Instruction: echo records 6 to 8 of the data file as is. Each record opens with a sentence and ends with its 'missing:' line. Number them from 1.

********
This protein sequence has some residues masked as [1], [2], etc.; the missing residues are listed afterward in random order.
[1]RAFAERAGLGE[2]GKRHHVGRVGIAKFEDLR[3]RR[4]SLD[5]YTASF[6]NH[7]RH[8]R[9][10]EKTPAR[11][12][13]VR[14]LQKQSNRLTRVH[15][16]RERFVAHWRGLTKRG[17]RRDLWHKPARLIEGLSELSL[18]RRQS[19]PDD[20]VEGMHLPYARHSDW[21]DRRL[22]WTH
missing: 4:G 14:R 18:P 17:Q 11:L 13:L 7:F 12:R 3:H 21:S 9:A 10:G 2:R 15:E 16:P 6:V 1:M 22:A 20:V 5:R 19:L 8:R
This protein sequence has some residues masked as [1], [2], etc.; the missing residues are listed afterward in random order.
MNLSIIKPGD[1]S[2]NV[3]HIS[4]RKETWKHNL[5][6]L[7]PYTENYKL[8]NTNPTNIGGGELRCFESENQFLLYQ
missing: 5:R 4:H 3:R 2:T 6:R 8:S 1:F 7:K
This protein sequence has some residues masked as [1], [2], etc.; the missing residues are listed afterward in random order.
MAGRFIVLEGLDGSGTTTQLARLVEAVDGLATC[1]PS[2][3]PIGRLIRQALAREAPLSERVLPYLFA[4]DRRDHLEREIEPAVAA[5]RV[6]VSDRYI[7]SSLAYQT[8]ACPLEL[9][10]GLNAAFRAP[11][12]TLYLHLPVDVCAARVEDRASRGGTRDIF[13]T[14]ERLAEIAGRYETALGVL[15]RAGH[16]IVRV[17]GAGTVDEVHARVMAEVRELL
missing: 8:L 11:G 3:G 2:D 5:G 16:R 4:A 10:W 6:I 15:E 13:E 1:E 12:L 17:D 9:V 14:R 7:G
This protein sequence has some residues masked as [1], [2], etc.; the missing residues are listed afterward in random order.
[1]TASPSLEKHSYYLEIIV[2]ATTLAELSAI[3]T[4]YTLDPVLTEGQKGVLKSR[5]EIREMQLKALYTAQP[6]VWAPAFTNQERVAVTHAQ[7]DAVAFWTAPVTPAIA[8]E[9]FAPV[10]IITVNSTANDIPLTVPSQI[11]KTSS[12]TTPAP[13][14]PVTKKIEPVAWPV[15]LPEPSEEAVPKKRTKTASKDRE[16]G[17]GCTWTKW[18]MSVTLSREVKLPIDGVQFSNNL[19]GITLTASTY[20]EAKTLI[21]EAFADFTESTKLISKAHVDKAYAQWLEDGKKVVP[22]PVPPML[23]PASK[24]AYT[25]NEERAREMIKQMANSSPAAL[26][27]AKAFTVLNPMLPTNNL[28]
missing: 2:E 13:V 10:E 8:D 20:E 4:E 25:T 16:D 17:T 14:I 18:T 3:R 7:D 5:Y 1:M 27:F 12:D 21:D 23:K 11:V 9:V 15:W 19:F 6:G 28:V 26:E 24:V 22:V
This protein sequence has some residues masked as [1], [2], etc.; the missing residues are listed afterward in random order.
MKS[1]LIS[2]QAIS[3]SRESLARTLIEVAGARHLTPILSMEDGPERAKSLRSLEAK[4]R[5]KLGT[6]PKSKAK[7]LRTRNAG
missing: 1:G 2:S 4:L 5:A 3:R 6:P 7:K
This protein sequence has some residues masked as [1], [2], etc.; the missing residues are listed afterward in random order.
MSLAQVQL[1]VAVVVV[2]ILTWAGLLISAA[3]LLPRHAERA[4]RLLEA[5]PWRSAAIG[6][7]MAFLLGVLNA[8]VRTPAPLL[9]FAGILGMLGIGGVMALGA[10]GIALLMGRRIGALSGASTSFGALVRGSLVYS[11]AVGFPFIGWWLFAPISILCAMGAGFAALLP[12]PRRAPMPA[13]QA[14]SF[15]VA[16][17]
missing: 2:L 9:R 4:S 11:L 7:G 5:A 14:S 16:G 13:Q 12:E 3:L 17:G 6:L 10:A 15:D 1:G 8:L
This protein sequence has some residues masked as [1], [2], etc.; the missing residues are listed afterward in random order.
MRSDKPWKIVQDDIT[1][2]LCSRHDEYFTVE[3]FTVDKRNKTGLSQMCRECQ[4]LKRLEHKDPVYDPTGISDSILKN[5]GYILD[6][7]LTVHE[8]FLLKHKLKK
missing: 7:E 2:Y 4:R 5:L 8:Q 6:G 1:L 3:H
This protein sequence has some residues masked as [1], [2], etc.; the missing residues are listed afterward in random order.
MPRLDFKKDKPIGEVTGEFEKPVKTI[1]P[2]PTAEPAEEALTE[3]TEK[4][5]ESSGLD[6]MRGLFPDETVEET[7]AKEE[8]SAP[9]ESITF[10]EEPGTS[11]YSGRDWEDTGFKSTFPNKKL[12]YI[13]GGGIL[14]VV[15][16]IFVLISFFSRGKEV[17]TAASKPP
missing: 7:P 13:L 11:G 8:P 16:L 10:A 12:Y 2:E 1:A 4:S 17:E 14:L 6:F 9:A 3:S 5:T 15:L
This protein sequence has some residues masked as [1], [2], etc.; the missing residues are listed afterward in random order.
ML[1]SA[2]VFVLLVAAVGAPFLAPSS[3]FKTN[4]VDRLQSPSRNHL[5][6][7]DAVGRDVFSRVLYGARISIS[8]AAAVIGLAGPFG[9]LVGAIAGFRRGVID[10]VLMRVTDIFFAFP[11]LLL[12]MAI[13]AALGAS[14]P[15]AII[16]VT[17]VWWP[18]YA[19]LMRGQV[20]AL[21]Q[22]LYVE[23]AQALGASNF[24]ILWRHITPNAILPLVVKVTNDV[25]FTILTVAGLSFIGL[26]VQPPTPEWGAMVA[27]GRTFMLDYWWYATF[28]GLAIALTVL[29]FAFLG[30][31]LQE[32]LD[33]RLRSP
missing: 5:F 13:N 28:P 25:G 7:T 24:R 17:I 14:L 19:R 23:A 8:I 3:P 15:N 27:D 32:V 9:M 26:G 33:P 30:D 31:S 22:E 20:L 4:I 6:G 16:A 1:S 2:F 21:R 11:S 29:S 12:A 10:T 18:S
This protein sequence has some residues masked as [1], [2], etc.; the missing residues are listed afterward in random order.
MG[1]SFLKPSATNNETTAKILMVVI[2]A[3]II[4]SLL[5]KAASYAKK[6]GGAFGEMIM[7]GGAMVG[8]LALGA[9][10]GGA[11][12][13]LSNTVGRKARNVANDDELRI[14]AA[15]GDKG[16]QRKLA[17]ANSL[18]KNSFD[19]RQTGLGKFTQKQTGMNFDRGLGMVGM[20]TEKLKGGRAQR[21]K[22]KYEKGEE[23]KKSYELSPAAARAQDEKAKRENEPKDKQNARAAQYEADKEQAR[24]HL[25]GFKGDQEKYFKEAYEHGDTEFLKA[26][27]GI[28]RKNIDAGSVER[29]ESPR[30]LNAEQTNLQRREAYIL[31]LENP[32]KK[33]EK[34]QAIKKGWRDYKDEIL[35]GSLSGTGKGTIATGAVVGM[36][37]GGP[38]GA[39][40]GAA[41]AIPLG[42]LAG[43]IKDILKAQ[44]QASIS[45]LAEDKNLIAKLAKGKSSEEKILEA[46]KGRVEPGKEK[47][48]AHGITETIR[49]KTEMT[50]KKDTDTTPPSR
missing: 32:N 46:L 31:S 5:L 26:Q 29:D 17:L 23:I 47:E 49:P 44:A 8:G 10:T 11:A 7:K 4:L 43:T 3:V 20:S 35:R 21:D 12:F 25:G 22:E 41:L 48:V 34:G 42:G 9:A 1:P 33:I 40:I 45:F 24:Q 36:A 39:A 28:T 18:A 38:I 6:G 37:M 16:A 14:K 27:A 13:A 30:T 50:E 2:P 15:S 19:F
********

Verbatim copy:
This protein sequence has some residues masked as [1], [2], etc.; the missing residues are listed afterward in random order.
MSLAQVQL[1]VAVVVV[2]ILTWAGLLISAA[3]LLPRHAERA[4]RLLEA[5]PWRSAAIG[6][7]MAFLLGVLNA[8]VRTPAPLL[9]FAGILGMLGIGGVMALGA[10]GIALLMGRRIGALSGASTSFGALVRGSLVYS[11]AVGFPFIGWWLFAPISILCAMGAGFAALLP[12]PRRAPMPA[13]QA[14]SF[15]VA[16][17]
missing: 2:L 9:R 4:S 11:L 7:G 5:A 14:S 16:G 13:Q 12:E 3:L 17:G 6:L 10:A 15:D 1:G 8:L
This protein sequence has some residues masked as [1], [2], etc.; the missing residues are listed afterward in random order.
MRSDKPWKIVQDDIT[1][2]LCSRHDEYFTVE[3]FTVDKRNKTGLSQMCRECQ[4]LKRLEHKDPVYDPTGISDSILKN[5]GYILD[6][7]LTVHE[8]FLLKHKLKK
missing: 7:E 2:Y 4:R 5:L 8:Q 6:G 1:L 3:H
This protein sequence has some residues masked as [1], [2], etc.; the missing residues are listed afterward in random order.
MPRLDFKKDKPIGEVTGEFEKPVKTI[1]P[2]PTAEPAEEALTE[3]TEK[4][5]ESSGLD[6]MRGLFPDETVEET[7]AKEE[8]SAP[9]ESITF[10]EEPGTS[11]YSGRDWEDTGFKSTFPNKKL[12]YI[13]GGGIL[14]VV[15][16]IFVLISFFSRGKEV[17]TAASKPP
missing: 7:P 13:L 11:G 8:P 16:L 10:A 12:Y 2:E 1:A 4:S 17:E 14:L 6:F 9:A 3:S 5:T 15:L